Thoughts on Jesus Washing the Apostles’ Feet

I’ve lived in Southeast Asia for about four months now. It’s warm year-round, and just about everyone wears flip flops. In a hot, wet place that has the tradition of taking off shoes before entering someone’s house or any sort of religious or special building, flip flops make sense. They dry quickly, allow the feet to breathe, and are easy to slip on and off.

The city that I live in here in Southeast Asia is big and dusty. After spending a day out and about in the city, I’ll come home and my feet will be a few shades darker from the dust and dirt that is caked on them. I love the feeling of then standing in the shower, turning on the water, and seeing the dirt melt away from my feet and go down the drain.

In the past, I’ve thought of Jesus’s washing the feet of the apostles [John 13:4–10] solely as an act of service that was also an example of how the apostles should serve and be humble. I still think that’s the case. But washing my own dirty feet has brought a few additional insights to mind: 


The act of physically removing the dirt and grime from someone’s feet is an extremely powerful visual metaphor of the atonement. The transformation from dirty feet to washed feet is striking. Christ is literally wiping away the dirt to make something clean again, just as he enabled us to be cleansed spiritually.


I take a shower more or less every day, so my feet don’t have more than a day’s worth of dirt on them, but cleaning my feet still isn’t quite as easy as just hosing them down. Sometimes I need to rub them clean with a washcloth. If my feet are like that after a single day in a modern city, I can’t imagine what the apostles’ feet must have been like in dusty Jerusalem a couple thousand years ago, when I’m guessing they didn’t bathe daily. That realization makes Christ’s washing of the feet even more meaningful. Washing feet likely wasn’t as simple as pouring a pitcher of water over the feet and calling it good. Rubbing and scrubbing—real labor—would have been required.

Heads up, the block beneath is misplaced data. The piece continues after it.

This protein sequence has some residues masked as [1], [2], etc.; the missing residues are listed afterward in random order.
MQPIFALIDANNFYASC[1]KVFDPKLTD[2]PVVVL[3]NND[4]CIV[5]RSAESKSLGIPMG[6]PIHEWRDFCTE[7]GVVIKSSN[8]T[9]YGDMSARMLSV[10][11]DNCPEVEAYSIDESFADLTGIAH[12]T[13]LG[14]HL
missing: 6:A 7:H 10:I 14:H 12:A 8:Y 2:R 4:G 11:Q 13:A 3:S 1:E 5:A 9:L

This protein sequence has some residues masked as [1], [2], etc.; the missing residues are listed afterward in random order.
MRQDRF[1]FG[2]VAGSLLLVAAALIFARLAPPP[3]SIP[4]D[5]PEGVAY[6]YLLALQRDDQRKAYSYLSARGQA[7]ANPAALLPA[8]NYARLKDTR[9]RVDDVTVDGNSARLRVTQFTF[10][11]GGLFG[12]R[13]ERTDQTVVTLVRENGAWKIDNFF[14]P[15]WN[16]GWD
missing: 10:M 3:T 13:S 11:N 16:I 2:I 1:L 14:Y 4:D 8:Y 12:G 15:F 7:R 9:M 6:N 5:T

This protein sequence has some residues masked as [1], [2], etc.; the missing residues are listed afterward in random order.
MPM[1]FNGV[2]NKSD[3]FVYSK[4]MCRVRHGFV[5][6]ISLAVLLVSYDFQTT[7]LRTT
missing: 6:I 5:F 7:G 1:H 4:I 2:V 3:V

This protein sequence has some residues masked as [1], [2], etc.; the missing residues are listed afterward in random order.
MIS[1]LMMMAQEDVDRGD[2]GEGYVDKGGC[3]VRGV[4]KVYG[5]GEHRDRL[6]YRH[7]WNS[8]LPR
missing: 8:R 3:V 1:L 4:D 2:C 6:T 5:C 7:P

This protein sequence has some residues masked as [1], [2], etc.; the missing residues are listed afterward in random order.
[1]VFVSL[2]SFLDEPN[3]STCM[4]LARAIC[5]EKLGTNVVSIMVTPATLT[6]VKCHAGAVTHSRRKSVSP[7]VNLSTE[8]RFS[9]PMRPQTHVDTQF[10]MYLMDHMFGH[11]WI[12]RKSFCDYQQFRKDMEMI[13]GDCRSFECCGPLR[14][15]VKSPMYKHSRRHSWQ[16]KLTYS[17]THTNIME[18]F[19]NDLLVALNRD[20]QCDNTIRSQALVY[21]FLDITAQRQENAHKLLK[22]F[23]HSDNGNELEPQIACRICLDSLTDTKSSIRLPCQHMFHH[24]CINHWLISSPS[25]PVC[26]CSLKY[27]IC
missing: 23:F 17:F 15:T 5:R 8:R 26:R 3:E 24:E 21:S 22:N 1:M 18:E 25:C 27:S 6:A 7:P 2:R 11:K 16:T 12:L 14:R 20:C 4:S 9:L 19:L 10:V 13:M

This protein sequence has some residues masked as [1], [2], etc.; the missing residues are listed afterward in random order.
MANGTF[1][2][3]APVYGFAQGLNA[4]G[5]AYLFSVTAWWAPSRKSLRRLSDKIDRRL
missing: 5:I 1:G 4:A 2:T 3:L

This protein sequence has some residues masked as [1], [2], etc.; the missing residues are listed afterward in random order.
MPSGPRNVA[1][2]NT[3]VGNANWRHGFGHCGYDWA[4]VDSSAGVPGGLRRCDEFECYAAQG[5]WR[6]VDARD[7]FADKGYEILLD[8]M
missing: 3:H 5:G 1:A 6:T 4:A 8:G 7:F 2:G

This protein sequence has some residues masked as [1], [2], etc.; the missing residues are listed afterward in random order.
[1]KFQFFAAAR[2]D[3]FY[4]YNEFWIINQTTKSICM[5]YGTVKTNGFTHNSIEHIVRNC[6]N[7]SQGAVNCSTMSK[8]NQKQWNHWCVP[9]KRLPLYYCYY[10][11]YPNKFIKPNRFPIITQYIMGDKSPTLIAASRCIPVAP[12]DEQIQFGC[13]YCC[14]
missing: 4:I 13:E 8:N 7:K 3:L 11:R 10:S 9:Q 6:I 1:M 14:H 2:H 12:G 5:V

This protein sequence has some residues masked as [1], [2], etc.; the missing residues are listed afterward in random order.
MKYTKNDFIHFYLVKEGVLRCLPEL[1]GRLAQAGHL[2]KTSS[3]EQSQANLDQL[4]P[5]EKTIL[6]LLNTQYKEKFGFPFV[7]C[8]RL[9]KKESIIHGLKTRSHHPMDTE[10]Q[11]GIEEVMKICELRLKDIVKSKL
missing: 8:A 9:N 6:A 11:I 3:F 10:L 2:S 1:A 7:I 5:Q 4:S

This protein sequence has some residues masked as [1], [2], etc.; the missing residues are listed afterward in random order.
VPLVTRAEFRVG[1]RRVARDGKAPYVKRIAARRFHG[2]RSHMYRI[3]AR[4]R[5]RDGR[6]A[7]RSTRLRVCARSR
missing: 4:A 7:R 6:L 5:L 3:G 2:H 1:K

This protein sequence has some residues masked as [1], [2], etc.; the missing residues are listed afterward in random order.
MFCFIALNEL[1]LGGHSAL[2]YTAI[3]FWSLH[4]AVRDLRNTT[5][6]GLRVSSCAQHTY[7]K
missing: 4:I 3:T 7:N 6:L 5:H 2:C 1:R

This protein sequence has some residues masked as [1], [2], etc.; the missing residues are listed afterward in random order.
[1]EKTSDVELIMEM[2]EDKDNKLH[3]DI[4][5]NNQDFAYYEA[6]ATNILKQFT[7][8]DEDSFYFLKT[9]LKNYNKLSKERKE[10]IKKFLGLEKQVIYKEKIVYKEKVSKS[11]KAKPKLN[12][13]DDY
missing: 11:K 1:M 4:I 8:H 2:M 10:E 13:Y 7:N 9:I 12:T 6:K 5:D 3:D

Not only does Jesus wash the apostles’ feet, but he wipes their feet with a towel that he’s wearing, as stated in these two verses of John 13 [NLT]:

4 So he got up from the table, took off his robe, wrapped a towel around his waist, 

5 and poured water into a basin. Then he began to wash the disciples’ feet, drying them with the towel he had around him. 

Notice how Jesus is not only washing the feet, but wiping their feet with the towel. I don’t know in this case if Jesus was merely drying their feet with the towel, or if he used the towel as part of the cleaning or scrubbing process. But I do know that even after I’ve cleaned my feet as best I can in the shower, I’ll wipe and dry them with a white towel afterward and the towel will still pick up some of the gray-black dirt that I didn’t get off in the shower. So at least to some degree, Jesus was literally taking upon himself the dirt that was on his disciples—he was transferring it from the feet of his apostles to his actual person. Again, the parallel to the atonement is clear.

Dirty feet

Photo by Flickr user gfpeck.